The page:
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Posted by Peter F on 16/01/2019 17:32:59:

Thanks to everyone who commented, I actually found somewhere that can order them in, so I'm going to get a price, they probably won't be cheap, this style grub screw was the standard one that came with my Mill, I've never seen them before, and I'm surprised they're not more common given it takes away the chance of losing the correct position when you tighten the locking nut, If they're too much I'm going to replace my Lathe with them too.

Ideas on how you could make them, I's use stainless, make maybe a 2mm hole all the way through, then use some thermo plastic (if you've never used this before, it's very tough like nylon) soften if up in boiling water as instructed, and just push a bit through the hole, I might try this regardless.

A sample pack of 10m of 1.75mm nylon 3D printer filament might do, or strimmer cord was mentioned - various diameters.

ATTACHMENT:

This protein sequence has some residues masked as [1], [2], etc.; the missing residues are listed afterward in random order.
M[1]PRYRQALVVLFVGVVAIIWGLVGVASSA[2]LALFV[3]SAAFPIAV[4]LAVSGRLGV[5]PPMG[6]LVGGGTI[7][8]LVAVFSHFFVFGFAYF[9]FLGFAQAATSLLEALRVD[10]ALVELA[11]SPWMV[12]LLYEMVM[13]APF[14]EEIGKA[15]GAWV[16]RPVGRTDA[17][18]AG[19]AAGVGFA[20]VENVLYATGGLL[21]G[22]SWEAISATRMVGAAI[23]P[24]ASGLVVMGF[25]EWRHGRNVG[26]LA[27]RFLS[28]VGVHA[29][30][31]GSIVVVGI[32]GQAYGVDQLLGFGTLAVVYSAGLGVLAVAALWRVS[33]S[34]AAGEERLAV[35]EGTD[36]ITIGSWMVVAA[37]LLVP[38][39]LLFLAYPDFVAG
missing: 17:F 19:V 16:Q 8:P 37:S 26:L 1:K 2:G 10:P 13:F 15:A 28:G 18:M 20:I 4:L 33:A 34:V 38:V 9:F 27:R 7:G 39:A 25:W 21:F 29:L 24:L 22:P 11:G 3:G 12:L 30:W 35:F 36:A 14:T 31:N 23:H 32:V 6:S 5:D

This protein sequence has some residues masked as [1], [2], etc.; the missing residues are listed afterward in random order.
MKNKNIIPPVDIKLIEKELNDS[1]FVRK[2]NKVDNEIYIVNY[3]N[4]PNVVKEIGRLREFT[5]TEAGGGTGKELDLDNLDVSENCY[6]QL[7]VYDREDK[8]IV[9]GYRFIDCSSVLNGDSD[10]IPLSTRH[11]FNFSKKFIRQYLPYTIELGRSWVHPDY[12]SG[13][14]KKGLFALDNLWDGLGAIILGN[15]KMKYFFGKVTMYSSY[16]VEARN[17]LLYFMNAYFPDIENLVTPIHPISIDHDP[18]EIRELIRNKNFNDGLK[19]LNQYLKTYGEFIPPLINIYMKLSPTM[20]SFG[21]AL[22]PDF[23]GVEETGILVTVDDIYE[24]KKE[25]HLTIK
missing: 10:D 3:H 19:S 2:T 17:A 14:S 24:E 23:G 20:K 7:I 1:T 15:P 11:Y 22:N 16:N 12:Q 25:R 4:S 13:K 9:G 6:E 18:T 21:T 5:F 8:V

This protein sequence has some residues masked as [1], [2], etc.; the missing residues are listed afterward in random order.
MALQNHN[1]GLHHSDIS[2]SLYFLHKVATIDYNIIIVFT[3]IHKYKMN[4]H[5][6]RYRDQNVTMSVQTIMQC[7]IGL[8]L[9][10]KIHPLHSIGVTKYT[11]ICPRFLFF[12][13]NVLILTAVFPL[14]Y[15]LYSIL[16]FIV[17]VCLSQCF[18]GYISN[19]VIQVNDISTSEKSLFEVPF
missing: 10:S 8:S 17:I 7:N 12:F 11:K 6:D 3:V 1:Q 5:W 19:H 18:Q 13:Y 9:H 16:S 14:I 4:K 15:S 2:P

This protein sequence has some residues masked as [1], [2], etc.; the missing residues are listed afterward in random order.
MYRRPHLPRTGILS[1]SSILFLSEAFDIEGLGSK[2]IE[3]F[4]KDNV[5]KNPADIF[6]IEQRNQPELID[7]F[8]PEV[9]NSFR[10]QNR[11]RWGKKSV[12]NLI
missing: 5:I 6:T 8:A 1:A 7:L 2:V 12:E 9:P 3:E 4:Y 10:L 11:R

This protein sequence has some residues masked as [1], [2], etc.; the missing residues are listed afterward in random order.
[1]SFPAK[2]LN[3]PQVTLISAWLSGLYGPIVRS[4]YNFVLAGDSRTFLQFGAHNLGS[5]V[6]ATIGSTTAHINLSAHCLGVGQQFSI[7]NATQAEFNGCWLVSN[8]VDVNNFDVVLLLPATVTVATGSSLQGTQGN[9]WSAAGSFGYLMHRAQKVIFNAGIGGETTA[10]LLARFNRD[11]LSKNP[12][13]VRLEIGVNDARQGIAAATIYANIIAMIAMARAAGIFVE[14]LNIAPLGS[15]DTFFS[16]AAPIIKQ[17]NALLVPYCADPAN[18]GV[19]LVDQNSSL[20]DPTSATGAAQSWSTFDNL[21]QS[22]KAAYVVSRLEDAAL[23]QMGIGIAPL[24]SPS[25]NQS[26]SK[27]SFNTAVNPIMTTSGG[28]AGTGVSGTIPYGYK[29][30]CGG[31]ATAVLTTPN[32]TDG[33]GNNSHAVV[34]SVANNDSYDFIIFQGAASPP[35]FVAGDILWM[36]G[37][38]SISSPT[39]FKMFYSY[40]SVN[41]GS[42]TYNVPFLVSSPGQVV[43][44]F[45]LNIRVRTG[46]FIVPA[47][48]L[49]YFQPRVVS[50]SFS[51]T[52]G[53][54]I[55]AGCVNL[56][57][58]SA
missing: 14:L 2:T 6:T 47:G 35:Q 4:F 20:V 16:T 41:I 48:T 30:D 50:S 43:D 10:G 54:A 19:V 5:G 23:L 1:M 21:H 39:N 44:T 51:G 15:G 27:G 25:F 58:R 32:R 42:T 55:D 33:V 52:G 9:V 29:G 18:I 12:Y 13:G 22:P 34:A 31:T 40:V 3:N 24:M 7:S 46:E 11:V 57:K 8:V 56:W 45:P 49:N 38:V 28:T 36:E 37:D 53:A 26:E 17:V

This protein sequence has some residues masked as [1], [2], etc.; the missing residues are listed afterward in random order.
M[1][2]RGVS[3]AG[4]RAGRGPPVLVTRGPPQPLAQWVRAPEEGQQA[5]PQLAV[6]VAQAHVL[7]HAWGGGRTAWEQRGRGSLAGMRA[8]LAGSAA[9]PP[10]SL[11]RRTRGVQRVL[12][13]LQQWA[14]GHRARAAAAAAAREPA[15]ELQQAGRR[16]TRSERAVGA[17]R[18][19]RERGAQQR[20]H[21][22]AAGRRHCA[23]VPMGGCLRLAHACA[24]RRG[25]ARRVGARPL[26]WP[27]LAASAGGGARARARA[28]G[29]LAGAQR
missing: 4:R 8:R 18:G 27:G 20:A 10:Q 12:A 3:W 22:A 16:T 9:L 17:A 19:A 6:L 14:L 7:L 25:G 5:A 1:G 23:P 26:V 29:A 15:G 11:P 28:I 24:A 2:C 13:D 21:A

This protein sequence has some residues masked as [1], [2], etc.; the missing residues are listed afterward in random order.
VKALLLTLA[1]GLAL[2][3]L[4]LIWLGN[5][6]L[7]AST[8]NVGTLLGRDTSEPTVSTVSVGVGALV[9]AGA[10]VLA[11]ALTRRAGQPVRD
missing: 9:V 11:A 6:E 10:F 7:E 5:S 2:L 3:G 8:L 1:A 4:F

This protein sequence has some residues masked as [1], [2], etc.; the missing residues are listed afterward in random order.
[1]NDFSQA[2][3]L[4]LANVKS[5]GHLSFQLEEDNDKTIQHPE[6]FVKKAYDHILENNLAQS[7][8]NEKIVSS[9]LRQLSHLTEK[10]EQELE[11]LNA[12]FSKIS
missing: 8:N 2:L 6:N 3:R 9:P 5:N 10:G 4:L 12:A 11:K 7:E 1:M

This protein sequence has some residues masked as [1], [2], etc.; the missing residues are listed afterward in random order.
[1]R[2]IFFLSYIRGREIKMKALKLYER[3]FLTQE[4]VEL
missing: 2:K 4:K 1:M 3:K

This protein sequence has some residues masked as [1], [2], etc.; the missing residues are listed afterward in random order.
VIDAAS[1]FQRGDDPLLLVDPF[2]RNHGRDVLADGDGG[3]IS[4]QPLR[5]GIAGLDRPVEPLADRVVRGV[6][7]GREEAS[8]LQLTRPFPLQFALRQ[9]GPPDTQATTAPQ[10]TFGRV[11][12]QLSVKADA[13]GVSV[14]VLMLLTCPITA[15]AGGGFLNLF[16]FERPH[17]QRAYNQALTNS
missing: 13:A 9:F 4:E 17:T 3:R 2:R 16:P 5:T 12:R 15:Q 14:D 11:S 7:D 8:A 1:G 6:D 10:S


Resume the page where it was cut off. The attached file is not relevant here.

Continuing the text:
Peter F16/01/2019 18:16:01
98 forum posts
23 photos

Yeah, there's a few things that might be worth trying, I just happened to have some of that thermo plastic, also as it re-hardens from its malleable state, it expands very slightly, so it might hold itself in the hole.

Harry Wilkes16/01/2019 18:16:05
avatar
670 forum posts
59 photos

Having worked in the thread fastening industry for some years I'd go with Rob's 'cut a slot with a Dremel disc for a length of strimmer line'

H